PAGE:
CONTROLLED RELEASE NOTES:

The book has been posted to emmejo as part of the wishlist tag game. I hope it arrives safely!

Sorry for the slight delay in posting it!

Journal Entry 44 by emmejo at Trumansburg, New York USA on Wednesday, January 30, 2013
Got this today. Thank you, I'm eager to read this well-traveled book.

Journal Entry 45 by emmejo at Trumansburg, New York USA on Friday, June 7, 2013
I read this book and really enjoyed it. I won't go into the plot, as I think other BCers have already covered that. I'll just stick with talking about a few things I found particularly interesting. I do think it is a book that you have to read slowly, which is what I did, since there is so much info and it is often communicated in a disjointed way by our unreliable narrator. I could see where some people would get frustrated with it.

I found the almost ironic contrast between the setting, a high-tech far future, and the main character's conflict, whether or not to cheat on his wife-equivalent, intriguing. Often we expect some sort of epic heroism from sci-fi, especially dystopias, so having a MC who is not a man of action, but a bystander, unaware of the societal chaos he is fueling, makes for an unusual viewpoint.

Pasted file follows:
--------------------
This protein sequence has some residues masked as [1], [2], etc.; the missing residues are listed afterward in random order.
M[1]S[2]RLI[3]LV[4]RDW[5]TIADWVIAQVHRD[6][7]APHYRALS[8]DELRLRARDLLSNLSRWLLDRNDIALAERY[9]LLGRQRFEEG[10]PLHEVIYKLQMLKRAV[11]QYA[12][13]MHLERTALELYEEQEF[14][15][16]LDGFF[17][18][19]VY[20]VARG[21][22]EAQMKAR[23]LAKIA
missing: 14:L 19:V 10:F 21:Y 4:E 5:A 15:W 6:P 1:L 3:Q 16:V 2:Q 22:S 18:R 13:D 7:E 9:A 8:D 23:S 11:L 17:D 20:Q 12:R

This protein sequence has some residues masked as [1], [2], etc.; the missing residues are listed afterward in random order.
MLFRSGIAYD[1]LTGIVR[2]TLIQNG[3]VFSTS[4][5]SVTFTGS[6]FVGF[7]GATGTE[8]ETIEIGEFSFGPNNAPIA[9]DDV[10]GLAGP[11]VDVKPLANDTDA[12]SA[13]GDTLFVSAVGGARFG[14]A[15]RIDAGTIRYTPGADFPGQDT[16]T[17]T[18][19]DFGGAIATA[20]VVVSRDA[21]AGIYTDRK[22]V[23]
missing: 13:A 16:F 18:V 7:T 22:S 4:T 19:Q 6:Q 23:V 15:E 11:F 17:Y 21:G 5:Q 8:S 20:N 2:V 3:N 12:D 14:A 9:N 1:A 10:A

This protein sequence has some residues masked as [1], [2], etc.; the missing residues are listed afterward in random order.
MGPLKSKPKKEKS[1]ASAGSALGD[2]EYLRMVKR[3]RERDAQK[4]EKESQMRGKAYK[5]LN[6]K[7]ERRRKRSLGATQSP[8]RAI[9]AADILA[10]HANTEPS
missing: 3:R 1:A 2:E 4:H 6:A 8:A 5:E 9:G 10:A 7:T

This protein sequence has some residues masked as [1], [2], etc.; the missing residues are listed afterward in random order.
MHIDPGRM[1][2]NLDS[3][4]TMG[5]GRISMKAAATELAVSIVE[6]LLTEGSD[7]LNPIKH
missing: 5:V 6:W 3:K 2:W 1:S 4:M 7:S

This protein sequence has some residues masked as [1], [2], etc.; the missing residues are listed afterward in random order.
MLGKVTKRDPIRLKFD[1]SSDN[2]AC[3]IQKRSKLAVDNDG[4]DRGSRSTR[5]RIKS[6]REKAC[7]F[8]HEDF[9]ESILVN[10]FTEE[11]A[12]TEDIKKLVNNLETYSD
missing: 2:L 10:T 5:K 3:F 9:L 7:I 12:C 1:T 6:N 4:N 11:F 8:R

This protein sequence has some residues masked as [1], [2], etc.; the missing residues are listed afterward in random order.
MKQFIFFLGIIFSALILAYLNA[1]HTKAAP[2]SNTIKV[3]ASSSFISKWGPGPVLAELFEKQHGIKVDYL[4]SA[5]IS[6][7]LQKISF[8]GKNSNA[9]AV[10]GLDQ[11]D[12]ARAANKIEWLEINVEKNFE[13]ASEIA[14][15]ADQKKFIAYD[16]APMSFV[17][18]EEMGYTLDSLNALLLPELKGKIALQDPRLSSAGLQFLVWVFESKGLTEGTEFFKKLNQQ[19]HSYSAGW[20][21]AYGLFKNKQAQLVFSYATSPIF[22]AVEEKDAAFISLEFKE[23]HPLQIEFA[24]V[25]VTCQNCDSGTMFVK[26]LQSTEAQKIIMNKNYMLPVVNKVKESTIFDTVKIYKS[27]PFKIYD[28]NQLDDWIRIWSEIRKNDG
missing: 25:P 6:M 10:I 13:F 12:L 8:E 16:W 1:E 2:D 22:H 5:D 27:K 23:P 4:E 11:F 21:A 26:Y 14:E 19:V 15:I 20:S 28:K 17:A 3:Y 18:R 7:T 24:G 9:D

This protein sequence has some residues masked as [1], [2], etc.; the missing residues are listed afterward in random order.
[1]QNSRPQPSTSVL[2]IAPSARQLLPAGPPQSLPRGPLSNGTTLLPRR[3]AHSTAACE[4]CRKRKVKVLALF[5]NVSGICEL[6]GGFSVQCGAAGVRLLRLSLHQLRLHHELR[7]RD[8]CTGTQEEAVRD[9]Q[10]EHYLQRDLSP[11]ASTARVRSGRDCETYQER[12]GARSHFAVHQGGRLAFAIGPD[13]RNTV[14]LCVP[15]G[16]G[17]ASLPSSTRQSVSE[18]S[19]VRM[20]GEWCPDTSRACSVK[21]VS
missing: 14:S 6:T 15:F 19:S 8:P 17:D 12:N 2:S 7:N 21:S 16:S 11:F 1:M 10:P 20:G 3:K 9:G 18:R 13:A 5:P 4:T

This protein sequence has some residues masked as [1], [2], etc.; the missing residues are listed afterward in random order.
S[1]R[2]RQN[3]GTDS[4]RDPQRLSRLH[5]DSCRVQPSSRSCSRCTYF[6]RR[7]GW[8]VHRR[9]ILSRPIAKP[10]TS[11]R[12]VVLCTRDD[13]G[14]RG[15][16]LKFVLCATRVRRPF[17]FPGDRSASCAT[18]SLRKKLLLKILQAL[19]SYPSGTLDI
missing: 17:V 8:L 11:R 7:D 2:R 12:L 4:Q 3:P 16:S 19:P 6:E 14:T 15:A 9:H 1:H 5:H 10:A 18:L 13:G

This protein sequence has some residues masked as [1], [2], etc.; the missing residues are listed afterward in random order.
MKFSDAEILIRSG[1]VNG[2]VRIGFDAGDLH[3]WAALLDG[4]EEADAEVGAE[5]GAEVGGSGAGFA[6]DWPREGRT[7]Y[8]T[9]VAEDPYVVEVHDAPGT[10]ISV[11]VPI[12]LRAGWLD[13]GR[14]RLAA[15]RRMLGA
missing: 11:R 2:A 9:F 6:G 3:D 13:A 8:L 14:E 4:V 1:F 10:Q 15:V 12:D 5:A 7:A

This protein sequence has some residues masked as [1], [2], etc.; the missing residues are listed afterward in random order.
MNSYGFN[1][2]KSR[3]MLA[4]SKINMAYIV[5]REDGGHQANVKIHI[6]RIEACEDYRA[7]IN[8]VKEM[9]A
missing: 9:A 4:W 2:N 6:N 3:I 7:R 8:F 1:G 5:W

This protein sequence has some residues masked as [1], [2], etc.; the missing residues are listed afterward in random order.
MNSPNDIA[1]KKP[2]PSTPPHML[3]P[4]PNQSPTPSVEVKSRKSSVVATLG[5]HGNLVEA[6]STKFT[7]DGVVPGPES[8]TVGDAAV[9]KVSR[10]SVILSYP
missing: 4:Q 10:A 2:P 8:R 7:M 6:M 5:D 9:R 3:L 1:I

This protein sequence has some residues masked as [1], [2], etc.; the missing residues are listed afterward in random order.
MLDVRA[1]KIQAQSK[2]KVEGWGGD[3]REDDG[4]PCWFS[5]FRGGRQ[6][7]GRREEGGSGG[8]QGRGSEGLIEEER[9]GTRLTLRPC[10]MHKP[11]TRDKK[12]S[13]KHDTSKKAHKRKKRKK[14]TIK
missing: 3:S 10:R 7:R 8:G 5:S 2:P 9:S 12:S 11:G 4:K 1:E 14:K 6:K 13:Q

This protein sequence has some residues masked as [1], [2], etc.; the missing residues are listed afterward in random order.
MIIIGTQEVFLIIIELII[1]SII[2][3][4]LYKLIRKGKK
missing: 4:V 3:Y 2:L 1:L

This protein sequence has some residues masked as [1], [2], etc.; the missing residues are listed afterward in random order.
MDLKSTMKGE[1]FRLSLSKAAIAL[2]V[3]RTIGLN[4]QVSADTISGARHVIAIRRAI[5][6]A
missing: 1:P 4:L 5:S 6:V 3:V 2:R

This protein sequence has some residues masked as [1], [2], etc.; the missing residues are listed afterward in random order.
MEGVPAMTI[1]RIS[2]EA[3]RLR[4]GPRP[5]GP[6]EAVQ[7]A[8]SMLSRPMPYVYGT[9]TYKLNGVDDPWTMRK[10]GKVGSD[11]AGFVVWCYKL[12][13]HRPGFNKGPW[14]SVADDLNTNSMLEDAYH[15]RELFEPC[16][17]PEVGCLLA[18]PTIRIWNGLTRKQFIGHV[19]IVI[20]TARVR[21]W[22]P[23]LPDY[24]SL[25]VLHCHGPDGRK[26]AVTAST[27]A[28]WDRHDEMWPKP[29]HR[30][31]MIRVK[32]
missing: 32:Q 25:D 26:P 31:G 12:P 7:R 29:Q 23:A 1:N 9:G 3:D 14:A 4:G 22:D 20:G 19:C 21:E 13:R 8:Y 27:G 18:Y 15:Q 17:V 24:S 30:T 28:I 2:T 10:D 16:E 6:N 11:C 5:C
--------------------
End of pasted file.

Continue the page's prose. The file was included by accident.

I also loved the author's descriptions of characters and use of contrasts between them. O is a soft, friendly, familiar and natural women, while I is predatory, but dangerous and compelling and seductive because of her strangeness. R is outgoing, as much of a risk-taker as is allowed in this society, while D is extremely reserved in his expressions until being caught up in I's wake.

I thought the author did a good job showing D's mental state through his writing, which starts out as formulaic and precise, moves towards what we might term a "normal" style, and then goes farther, into a knotted mass of ideas and feelings which he has no experience trying to trap on paper, and finally the result of OneState's decision becomes clear in the remote brevity of his final entry.

Journal Entry 46 by emmejo at Trumansburg, New York USA on Friday, September 6, 2013

Released 9 yrs ago (9/6/2013 UTC) at Trumansburg, New York USA

CONTROLLED RELEASE NOTES:

Sending as a RABCK to paregmenon.

There is a sheet of stickers tucked into the table of contents, maybe they'll help increase your catch rate.

Journal Entry 47 by comobookthief at -- Mail or by hand-rings, RABCK, meetings --, Illinois USA on Tuesday, September 10, 2013
Thanks emmejo! It was safely received over here in the Midwest.

Journal Entry 48 by comobookthief at -- Mail or by hand-rings, RABCK, meetings, trades, Florida USA on Thursday, September 26, 2013